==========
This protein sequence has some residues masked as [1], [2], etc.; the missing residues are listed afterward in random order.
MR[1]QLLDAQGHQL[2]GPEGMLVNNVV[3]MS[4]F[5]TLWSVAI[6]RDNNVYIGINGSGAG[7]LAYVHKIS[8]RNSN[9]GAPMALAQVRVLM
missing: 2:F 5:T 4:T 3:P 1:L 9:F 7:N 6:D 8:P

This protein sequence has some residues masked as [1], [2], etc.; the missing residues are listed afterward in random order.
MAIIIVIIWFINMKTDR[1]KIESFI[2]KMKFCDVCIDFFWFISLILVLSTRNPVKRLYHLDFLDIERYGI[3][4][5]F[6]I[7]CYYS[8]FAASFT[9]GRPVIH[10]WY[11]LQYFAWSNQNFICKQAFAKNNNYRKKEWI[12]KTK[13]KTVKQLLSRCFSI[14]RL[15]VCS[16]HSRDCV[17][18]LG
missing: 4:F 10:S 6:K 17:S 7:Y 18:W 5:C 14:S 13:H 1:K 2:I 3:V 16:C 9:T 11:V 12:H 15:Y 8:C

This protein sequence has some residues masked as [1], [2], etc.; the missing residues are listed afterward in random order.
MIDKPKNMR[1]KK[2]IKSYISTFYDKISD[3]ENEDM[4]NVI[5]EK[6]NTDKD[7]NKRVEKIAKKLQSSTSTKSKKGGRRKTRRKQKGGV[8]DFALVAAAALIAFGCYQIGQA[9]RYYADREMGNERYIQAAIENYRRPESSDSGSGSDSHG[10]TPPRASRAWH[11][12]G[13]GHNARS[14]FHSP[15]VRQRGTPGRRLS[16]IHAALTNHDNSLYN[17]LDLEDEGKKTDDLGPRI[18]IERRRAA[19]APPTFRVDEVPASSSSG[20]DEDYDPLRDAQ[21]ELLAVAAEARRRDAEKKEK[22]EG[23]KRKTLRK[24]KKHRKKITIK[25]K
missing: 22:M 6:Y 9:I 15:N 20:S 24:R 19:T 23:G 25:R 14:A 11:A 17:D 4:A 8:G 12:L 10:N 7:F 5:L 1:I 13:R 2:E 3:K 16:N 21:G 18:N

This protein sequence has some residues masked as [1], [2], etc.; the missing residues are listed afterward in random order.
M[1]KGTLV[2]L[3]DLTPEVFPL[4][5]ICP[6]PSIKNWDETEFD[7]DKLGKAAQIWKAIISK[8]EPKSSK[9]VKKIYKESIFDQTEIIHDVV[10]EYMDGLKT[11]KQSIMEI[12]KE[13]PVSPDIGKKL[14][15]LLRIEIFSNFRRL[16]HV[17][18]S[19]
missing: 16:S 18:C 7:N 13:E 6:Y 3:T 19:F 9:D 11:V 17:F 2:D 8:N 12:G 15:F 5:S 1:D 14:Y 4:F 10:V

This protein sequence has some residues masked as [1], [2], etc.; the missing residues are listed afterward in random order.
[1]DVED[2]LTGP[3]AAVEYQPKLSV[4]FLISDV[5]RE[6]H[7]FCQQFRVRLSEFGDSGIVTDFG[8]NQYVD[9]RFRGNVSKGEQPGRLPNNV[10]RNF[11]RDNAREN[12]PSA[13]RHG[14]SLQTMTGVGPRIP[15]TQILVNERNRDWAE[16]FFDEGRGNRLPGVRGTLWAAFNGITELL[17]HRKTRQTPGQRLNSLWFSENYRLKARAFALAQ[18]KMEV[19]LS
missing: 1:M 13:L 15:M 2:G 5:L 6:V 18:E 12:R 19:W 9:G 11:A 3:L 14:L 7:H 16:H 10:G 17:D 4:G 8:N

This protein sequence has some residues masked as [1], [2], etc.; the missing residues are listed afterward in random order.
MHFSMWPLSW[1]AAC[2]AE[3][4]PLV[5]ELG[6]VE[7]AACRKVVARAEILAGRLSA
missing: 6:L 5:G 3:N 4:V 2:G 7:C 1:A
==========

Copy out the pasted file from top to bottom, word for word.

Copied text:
This protein sequence has some residues masked as [1], [2], etc.; the missing residues are listed afterward in random order.
MR[1]QLLDAQGHQL[2]GPEGMLVNNVV[3]MS[4]F[5]TLWSVAI[6]RDNNVYIGINGSGAG[7]LAYVHKIS[8]RNSN[9]GAPMALAQVRVLM
missing: 2:F 5:T 4:T 3:P 1:L 9:F 7:N 6:D 8:P

This protein sequence has some residues masked as [1], [2], etc.; the missing residues are listed afterward in random order.
MAIIIVIIWFINMKTDR[1]KIESFI[2]KMKFCDVCIDFFWFISLILVLSTRNPVKRLYHLDFLDIERYGI[3][4][5]F[6]I[7]CYYS[8]FAASFT[9]GRPVIH[10]WY[11]LQYFAWSNQNFICKQAFAKNNNYRKKEWI[12]KTK[13]KTVKQLLSRCFSI[14]RL[15]VCS[16]HSRDCV[17][18]LG
missing: 4:F 10:S 6:K 17:S 7:Y 18:W 5:C 14:S 13:H 1:K 2:I 3:V 16:C 9:T 11:V 12:H 15:Y 8:C

This protein sequence has some residues masked as [1], [2], etc.; the missing residues are listed afterward in random order.
MIDKPKNMR[1]KK[2]IKSYISTFYDKISD[3]ENEDM[4]NVI[5]EK[6]NTDKD[7]NKRVEKIAKKLQSSTSTKSKKGGRRKTRRKQKGGV[8]DFALVAAAALIAFGCYQIGQA[9]RYYADREMGNERYIQAAIENYRRPESSDSGSGSDSHG[10]TPPRASRAWH[11][12]G[13]GHNARS[14]FHSP[15]VRQRGTPGRRLS[16]IHAALTNHDNSLYN[17]LDLEDEGKKTDDLGPRI[18]IERRRAA[19]APPTFRVDEVPASSSSG[20]DEDYDPLRDAQ[21]ELLAVAAEARRRDAEKKEK[22]EG[23]KRKTLRK[24]KKHRKKITIK[25]K
missing: 22:M 6:Y 9:I 15:N 20:S 24:R 19:T 23:G 25:R 14:A 11:A 17:D 4:A 8:G 12:L 10:N 7:F 5:L 1:I 13:R 2:E 3:K 16:N 21:G 18:N

This protein sequence has some residues masked as [1], [2], etc.; the missing residues are listed afterward in random order.
M[1]KGTLV[2]L[3]DLTPEVFPL[4][5]ICP[6]PSIKNWDETEFD[7]DKLGKAAQIWKAIISK[8]EPKSSK[9]VKKIYKESIFDQTEIIHDVV[10]EYMDGLKT[11]KQSIMEI[12]KE[13]PVSPDIGKKL[14][15]LLRIEIFSNFRRL[16]HV[17][18]S[19]
missing: 16:S 18:C 7:N 13:E 6:Y 3:T 19:F 9:D 11:V 17:F 2:D 8:N 12:G 15:F 5:S 1:D 14:Y 4:F 10:V

This protein sequence has some residues masked as [1], [2], etc.; the missing residues are listed afterward in random order.
[1]DVED[2]LTGP[3]AAVEYQPKLSV[4]FLISDV[5]RE[6]H[7]FCQQFRVRLSEFGDSGIVTDFG[8]NQYVD[9]RFRGNVSKGEQPGRLPNNV[10]RNF[11]RDNAREN[12]PSA[13]RHG[14]SLQTMTGVGPRIP[15]TQILVNERNRDWAE[16]FFDEGRGNRLPGVRGTLWAAFNGITELL[17]HRKTRQTPGQRLNSLWFSENYRLKARAFALAQ[18]KMEV[19]LS
missing: 1:M 13:L 15:M 2:G 5:L 6:V 18:E 12:R 19:W 9:G 11:A 3:L 14:L 7:H 16:H 10:G 17:D 4:G 8:N

This protein sequence has some residues masked as [1], [2], etc.; the missing residues are listed afterward in random order.
MHFSMWPLSW[1]AAC[2]AE[3][4]PLV[5]ELG[6]VE[7]AACRKVVARAEILAGRLSA
missing: 6:L 5:G 3:N 4:V 2:G 7:C 1:A